takeover would follow the Liberation. But one group of French priests, in a last open letter to German Catholics in 1944, painted a different picture. They pointed out that France had suffered terribly in the previous three years, both physically and mentally, Christian patriots had endured all manner of tribulations because of their resistance. Although the Germans had a right to punish them, they should not be branded as terrorists or Communists. Indeed, many genuine Communists had died because they loved their country. 'You cannot expect us to disown them.' The document continued, 'Perhaps we also must learn how you have suffered so that we can forgive each other.'90 Thus a first gesture of possible reconciliation with German Christians was made.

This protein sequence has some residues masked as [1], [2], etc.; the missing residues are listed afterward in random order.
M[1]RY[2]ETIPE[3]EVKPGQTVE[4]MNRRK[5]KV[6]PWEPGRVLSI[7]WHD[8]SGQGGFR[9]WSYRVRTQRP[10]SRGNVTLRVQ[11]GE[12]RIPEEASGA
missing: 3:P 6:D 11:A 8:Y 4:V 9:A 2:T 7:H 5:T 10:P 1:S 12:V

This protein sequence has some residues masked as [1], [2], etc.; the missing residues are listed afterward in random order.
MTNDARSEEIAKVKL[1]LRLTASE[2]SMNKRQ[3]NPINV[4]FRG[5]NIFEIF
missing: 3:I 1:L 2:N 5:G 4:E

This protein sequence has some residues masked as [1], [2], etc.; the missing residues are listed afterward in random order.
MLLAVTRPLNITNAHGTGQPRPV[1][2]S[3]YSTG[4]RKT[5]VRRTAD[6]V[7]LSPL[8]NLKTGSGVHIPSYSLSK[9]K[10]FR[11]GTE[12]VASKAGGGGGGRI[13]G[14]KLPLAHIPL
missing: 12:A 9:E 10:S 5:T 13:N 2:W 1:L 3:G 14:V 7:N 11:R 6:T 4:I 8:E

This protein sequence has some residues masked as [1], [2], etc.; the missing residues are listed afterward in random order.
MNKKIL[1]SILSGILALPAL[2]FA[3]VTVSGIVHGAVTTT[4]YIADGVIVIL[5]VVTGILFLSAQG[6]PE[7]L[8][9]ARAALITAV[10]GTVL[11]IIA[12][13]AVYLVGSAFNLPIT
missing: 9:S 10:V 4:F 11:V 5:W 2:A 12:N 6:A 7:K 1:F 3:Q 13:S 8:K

Reconciliation with nazism was of course impossible for Christians. For Nazis it was a clash of ideologies. Their misconception of the French Church had been total. They sought to play 'clericals' off against 'secularists' in order to neutralise its influence. Their handling of Christians was at first done gingerly--except in Alsace-Lorraine--but soon with increasing fury at what they saw as the Church's ingratitude. Were they not protecting it against bolshevism and 'liberalism'? In return they had met with indifference, 'attentisme', and finally, resistance. For their part, Church leaders attempted unsuccessfully to ignore the German presence. But frictions inevitably arose and clashes were therefore inevitable. In the end the protagonists--the Church and the Germans, not to mention the regime itself--were all defeated in their divergent aims. Nevertheless in the eyes of one (German) historian, ecclesiastical opposition to the Germans could have been greater; he concludes, 'Perhaps the churches did not completely exhaust all the possibilities open to them in relation to the occupation forces.'91
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